By on May 5, 2010

To say that Chrysler’s 25 percent year-over-year sales increase last month came as a surprise would be pushing the boundaries of overstatement. Chrysler’s sales and market share have been in decline for a long time, but over the past several years, the tailspin seemed to have become terminal. So, how did the Pentastar (barely) make its 95k minimum volume level and increase sales by 25 percent over April 2009? Fleet sales, for one thing: according to The Freep, estimates that a full 40 percent of Chrysler’s April sales went to fleet customers.No wonder made a big deal about publicly finding Jesus on the fleet sales issue… at the end of the month (to say nothing of the conspicuous absence of retail sales numbers in its April report and massive increase in Sebring sales). And the bad news doesn’t end there. Not only did Chrysler top all automakers in per-vehicle incentives last month according to Edmunds’ monthly True Cost Of Incentives index with $3,374 on the average Mopar’s hood, they’re actually increasing incentives even further.

The Detroit News‘ Alisa Priddle spins the news hard, saying ChryCo is “sweetening sales” and justifying the incentive binge by arguing that it is necessary:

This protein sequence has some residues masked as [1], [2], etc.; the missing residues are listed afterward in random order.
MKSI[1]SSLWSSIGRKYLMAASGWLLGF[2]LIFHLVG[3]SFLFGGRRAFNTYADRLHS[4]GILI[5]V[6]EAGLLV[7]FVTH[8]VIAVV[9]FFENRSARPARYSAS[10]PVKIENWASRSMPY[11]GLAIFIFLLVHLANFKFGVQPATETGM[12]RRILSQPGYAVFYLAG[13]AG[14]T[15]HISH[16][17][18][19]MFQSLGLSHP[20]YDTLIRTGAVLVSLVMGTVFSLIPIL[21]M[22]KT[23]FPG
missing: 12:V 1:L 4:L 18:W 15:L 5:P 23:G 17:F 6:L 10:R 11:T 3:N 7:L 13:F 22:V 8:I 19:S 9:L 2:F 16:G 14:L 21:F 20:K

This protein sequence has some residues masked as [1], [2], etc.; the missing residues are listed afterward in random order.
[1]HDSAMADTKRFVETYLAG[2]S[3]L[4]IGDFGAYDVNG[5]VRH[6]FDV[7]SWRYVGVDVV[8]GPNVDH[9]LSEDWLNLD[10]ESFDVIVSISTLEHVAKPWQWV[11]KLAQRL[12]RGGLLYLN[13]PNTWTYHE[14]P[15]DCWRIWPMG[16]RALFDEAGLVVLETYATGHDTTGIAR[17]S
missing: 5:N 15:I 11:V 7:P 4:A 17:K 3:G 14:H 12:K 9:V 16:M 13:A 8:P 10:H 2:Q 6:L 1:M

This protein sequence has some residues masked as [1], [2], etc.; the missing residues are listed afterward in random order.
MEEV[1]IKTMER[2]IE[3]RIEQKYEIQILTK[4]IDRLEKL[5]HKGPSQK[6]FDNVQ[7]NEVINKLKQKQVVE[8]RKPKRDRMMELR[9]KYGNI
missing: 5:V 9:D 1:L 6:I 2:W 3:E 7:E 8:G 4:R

to remain competitive in an industry being pushed by uncharacteristically higher spending from Toyota Motor Corp

Interestingly, the DetN cites an Autodata figure of $3,664 for Chrysler’s April incentive spend, which is actually several hundred dollars more than Edmunds’ number. In any case, Toyota spent at least a thousand bucks less per vehicle than Chrysler ($2,498 according to Edmunds, $1,945 according to Autodata), so the Pentastar’s trouble moving product still comes down to the product itself.

So what are the Chrysler incentives? “Attractive financing” or $3,000 cash off Chrysler-brand products, $4,000 cash back for Jeep Liberty, Grand Cherokee or Commander (plus $1,000 for financing through GMAC), $500 in Mopar accessories for Wrangler buyers or $2,000 worth for Challenger buyers, $2,000 off Dodge Avenger, Nitro or Grand Caravan, $3,000 off a Charger or Ram, and much, much more.

Bizarrely, the DetN’s Priddle characterizes Chrysler’s incentive strategy as a

policy of restraint, as dictated by new CEO Sergio Marchionne

Get the latest TTAC e-Newsletter!

21 Comments on “Inside Chrysler’s Sales Increase: 40 Percent Fleet Mix And Industry-High Incentives (And Climbing)...”

  • avatar

    No wonder the average 2-3 year Chrysler resale value is only 40-50% its MSRP (sometimes even invoice!). Chrysler has relied heavily on fleet sales even in its decline. I would assume that they rely on fleet sales more than all other automakers.

    If you need to do this in the short run – then it is plausibly excusable – but as your long term strategy – time to pull the plug.

  • avatar

    The incentives made me rage so hard. I don’t understand them at all. I want the seller to name the price of the product.

    The end result is that I pretty much ended buying luxury cars and just say “I don’t care how much it is, as long as it’s good car”. Don’t even want to think about it. Crazy shit. Why cannot every automaker be like Scion?

  • avatar